‘Me too’ movement gives sexual assault survivors a voice

FILE - In this Jan. 12, 2016 file photo, Alyssa Milano arrives at the Sixth Biennial UNICEF Ball in Beverly Hills, Calif. Milano said she was in bed with her two young children Sunday when an idea struck her as a great way to elevate the Harvey Weinstein conversation. She posted to Twitter: "If you’ve been sexually harassed or assaulted write ‘me too’ as a reply to this tweet." By Monday night, 48,000 people had done just that below her tweet, prompting thousands of women to share their stories of rape, sexual assault and harassment across social media. (Photo by Jordan Strauss/Invision/AP, File)

ROUND ROCK, Texas (KXAN) — Social media has made it easier than ever to keep tabs on your favorite celebrities — what they’re doing and who they’re with. But with the two simple words “me too,” it’s getting more personal.

In light of recent sexual assault claims against film producer Harvey Weinstein, actress Alyssa Milano tweeted Sunday encouraging everyone who has been sexually harassed or assaulted to write ‘me too’ in their status, to get a sense of how big the problem is. The hashtag has gone viral with other celebrities using the phrase, and possibly people you know.

In some cases, people who are using the #MeToo are also including their story about what happened to them whether it be about unwanted workplace advances or a case of sexual assault.

“How heartbreaking that is to see how many people have stories,” said Bri Hudgins, who lives in Hutto. “It was surprising to see, what feels like a small town, Hutto, Round Rock, these towns, to see how many people re-posted ‘me too.’”

If you’re considering posting “me too,” people at Hope Alliance, the only rape-crisis center in Williamson County, say there are some risks.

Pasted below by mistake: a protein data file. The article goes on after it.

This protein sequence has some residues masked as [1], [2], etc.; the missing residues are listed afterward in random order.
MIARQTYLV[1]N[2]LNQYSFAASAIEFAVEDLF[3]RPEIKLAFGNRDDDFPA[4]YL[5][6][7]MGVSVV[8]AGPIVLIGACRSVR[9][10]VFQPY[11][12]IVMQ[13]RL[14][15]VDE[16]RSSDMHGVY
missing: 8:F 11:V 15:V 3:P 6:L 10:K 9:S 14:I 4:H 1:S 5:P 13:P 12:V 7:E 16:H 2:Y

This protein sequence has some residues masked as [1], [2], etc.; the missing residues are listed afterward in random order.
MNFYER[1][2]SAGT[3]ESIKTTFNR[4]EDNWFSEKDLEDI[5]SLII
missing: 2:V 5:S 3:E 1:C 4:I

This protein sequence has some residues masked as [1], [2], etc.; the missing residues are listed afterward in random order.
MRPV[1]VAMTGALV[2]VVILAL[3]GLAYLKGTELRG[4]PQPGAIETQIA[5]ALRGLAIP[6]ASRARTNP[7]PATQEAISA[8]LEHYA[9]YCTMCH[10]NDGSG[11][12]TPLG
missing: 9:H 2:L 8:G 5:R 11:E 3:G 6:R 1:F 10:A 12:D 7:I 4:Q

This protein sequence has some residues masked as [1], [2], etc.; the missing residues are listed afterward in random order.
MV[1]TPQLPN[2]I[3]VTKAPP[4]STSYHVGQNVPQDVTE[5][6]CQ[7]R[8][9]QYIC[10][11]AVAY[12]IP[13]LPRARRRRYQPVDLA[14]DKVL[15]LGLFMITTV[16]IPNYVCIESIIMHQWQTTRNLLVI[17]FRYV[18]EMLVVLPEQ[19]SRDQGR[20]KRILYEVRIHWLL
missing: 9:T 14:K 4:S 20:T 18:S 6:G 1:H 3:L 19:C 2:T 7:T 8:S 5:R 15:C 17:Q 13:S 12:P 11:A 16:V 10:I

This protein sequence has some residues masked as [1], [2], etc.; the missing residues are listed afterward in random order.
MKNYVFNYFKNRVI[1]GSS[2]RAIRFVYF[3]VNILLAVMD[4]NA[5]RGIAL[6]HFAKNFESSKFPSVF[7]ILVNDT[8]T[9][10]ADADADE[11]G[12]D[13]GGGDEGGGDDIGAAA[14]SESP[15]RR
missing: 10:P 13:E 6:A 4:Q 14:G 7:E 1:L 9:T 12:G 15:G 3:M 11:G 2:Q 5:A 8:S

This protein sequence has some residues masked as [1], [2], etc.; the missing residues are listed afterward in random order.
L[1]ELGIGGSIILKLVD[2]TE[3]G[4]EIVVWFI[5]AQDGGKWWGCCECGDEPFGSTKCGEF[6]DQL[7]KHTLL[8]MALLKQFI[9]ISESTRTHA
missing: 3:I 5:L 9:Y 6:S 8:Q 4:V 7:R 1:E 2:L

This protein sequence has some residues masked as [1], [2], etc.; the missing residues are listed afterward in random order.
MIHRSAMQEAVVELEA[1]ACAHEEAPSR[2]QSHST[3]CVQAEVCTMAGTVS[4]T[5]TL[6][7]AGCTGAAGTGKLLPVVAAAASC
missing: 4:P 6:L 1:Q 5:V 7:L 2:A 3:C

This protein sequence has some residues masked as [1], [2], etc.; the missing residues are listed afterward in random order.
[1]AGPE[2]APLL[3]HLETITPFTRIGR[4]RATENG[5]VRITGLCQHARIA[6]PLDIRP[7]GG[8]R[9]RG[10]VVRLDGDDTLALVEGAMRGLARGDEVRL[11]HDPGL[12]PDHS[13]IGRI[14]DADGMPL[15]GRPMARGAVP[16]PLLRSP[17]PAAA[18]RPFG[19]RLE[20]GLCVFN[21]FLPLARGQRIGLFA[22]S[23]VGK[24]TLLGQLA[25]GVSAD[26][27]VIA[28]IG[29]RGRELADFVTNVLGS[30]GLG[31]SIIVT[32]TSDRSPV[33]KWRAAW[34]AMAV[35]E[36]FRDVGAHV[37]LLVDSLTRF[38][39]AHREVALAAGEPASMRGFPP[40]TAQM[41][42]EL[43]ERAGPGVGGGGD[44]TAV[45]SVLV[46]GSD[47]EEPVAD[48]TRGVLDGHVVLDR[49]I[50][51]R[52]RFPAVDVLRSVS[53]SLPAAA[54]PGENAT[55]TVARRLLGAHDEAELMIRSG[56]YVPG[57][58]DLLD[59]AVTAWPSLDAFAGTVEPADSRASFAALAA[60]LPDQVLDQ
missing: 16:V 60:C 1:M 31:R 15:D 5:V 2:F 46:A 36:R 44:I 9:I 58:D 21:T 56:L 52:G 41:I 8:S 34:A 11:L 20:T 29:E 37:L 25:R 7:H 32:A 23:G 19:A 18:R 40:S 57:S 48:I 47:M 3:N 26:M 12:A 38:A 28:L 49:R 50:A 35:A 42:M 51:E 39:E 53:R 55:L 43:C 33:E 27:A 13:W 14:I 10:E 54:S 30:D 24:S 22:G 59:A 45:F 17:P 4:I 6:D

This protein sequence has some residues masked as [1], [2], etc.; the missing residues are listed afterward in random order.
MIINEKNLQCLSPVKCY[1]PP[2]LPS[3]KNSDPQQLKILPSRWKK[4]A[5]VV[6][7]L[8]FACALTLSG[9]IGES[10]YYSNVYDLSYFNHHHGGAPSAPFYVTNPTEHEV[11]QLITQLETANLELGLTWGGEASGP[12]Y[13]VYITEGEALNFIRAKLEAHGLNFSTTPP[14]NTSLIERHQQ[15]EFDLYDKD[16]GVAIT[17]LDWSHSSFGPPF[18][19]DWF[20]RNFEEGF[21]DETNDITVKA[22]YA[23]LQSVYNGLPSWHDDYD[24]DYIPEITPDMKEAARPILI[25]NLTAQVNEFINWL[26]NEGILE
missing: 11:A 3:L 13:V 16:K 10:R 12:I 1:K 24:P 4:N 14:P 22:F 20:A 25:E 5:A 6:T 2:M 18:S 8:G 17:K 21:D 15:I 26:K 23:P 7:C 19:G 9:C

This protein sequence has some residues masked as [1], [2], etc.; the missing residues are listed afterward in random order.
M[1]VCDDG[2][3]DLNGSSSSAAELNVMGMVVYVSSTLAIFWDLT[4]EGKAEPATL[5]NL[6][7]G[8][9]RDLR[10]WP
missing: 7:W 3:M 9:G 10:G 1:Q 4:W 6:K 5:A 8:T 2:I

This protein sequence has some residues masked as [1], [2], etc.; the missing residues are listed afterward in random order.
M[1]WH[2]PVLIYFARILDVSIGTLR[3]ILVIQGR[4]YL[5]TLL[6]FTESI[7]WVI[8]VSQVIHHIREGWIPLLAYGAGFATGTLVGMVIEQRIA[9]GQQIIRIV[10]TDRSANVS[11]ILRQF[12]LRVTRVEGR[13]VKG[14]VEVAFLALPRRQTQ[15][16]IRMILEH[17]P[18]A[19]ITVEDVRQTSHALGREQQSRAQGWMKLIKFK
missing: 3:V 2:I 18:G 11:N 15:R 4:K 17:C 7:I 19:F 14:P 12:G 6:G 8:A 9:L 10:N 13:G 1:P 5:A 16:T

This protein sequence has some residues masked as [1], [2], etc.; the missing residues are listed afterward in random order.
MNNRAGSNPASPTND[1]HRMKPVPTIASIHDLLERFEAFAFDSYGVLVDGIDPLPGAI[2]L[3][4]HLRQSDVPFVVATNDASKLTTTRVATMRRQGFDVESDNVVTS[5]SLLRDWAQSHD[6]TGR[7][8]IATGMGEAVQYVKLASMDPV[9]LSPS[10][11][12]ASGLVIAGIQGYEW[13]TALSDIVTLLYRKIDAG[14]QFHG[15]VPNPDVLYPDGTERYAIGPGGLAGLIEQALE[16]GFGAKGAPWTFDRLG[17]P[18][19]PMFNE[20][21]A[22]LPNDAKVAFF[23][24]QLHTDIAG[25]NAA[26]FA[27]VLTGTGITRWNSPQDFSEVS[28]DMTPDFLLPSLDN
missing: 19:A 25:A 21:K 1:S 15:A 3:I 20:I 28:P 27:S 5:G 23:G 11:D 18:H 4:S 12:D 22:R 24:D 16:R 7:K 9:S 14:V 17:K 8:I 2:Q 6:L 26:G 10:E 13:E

“It’s just a vulnerability,” explains Julie Goble, director of counseling and advocacy services with Hope Alliance. “It’s putting yourself out there for people to ask you, ‘oh tell me, what happened to you?’ you know telling your story.”

Even if people ask, Goble says you don’t have to share unless you’re ready, but it may help. “I’ve had many survivors just come and tell their story once to me and tell me, ‘I have never told anyone that before,’ and then them immediately feeling a release and a lifting up, a weight gone,” said Goble.

Goble says survivors don’t own the assault or harassment, it’s something that happened to them and they shouldn’t feel shame. “Victims are constantly made to feel like they were responsible for it in some way, what were they wearing, what were they doing there.”

In fact, Goble has a new tagline to add to the viral phrase, “Me too and it’s not my fault.”

Hope Alliance offers help to victims of sexual assault and domestic violence. They provide therapy, legal aid, and shelter. You can also call their 24-hour hotline at 1-800-460-7233.

As social media becomes more prevalent, campaigns like this are becoming more popular. That includes the “It Gets Better” project to encourage LGBT teenagers who are facing adversity. Since 2010, more than 50,000 videos have been viewed more than 50 million times. The project has attracted submissions from people including former President Barack Obama, Secretary Hillary Clinton, Anne Hathaway, Joe Jonas, and Ellen DeGeneres.

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